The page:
Once you have covered the basics of drumming and you’re playing in a band, you quickly realize it’s not easy to put your own signature to a song . First, you might say, it depends on the material. Then you might follow that argument by stating that a simple rock song calls for a simple rock beat and some simple fills. And, I would almost agree with you.
I say “almost” because Ring Starr, who has been decried as a simple drummer by many people, has risen to the challenge and defeated the dragon. To a simple song like “Ticket to ride”, he made a wonderful beat that drives the whole thing in an original fashion. His fills, his famous fills, are actually very difficult to play note for note. Ringo starts on the floor toms, he makes the pattern bounce on the different drums in a surprising way and plays the whole thing so relaxed that no one even notices how he does it. But, you see, Ringo was a lefty. He played righty most of the time, but during his fills, he couldn’t help and start his patterns with his left hand. That’s the spice of his fills. And many apprentice drummer wrecked many of Beatles LP’s trying to figure out what he was doing.
Let’s take another drummer that’s also labeled as “not very complicated”: John Densmore, from “The Doors”. When casually listening to one of their record, the drum part flows easily in a “nothing to see here” kind of way. The star is Jim Morrison and John does not interfere with that. But it doesn’t mean that he can’t have fun. John Densmore was fascinated with a concept: unison. He would double what he would do with his right hand to his left hand or his right foot. He explored all sorts of combinations with that concept. Mr Densmore added a lot of personality to his drumming with that.
Then, finally, let’s take Stewart Copeland, from “The Police”. If you follow these blogs, you might have noticed that I talk a lot about his playing. Stewart Copeland’s seminal drumming exploded on the scene in the 80’s because it was very original. When “Walking on the moon” came on the radio, my world was shaken. I could’t understand how you could play a whole song without putting the bass drum on “1” ever! Mr. Copeland’s work on the hi hat was also a revelation, he was using it like I never heard it before. As a matter of fact, his hi hat playing was so good that Peter Gabriel asked him to play the intro of “Red rain” on the hi hat on the album “So”. Stewart Copeland’s playing was so original that even in a simple song like “Every breath you take”, he manages to play an original fill. Where does such an original mind comes from? From listening to Jimi Hendricks and The Beatles, he says, but also growing up in Lebanon. Middle eastern countries do not have the same landmark in a measure of music and their percussive arsenal sounds strange to a european ear. Mr. Copeland brought that to the drum set.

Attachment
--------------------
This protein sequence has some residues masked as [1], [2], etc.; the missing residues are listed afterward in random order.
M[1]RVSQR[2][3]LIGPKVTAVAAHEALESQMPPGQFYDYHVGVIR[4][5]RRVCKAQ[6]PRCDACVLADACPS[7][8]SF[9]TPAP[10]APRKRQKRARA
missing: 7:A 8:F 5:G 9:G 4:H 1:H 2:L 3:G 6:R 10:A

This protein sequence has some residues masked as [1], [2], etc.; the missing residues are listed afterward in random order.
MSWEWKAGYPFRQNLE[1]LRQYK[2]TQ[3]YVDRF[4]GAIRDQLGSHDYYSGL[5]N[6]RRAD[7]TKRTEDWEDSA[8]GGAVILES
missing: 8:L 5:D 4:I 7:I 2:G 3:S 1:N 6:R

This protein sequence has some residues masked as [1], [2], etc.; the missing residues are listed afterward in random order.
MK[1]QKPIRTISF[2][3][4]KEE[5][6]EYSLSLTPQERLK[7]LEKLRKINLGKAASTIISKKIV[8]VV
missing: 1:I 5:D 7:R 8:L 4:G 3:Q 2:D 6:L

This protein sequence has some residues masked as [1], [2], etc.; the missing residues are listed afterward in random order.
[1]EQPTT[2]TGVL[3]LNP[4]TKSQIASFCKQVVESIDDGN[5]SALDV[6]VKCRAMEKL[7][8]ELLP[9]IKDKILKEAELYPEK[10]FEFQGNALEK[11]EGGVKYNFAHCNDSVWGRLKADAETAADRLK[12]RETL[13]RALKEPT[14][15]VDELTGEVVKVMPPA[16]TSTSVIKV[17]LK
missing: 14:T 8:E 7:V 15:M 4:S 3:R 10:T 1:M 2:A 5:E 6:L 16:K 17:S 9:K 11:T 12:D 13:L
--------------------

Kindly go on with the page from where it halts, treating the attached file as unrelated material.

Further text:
I think you see where this is going. In order to develop a musical personality, you have to embrace who you are and what matters to you, and to you only. Now, it doesn’t mean that you never compromise, far from it, but it means that you have strong roots in your playing, a bag of tricks that you can go back to at any time and belongs only to you. That is a complicated process to develop because musicians spends so much time learning the vocabulary of the instrument. Who has time to create his own tools? But it is a worthy process because then, it is like shaping a diamond, carving a special place in every musical moment and signing your name at the bottom of the painting. Now, as you slave nurturing your own talent and making your personality blossom on the drums, there is a painful question that can be nagging: And what if nobody likes my personality? Yes, there is that: a valid question for sure. That, will be the subject of another blog.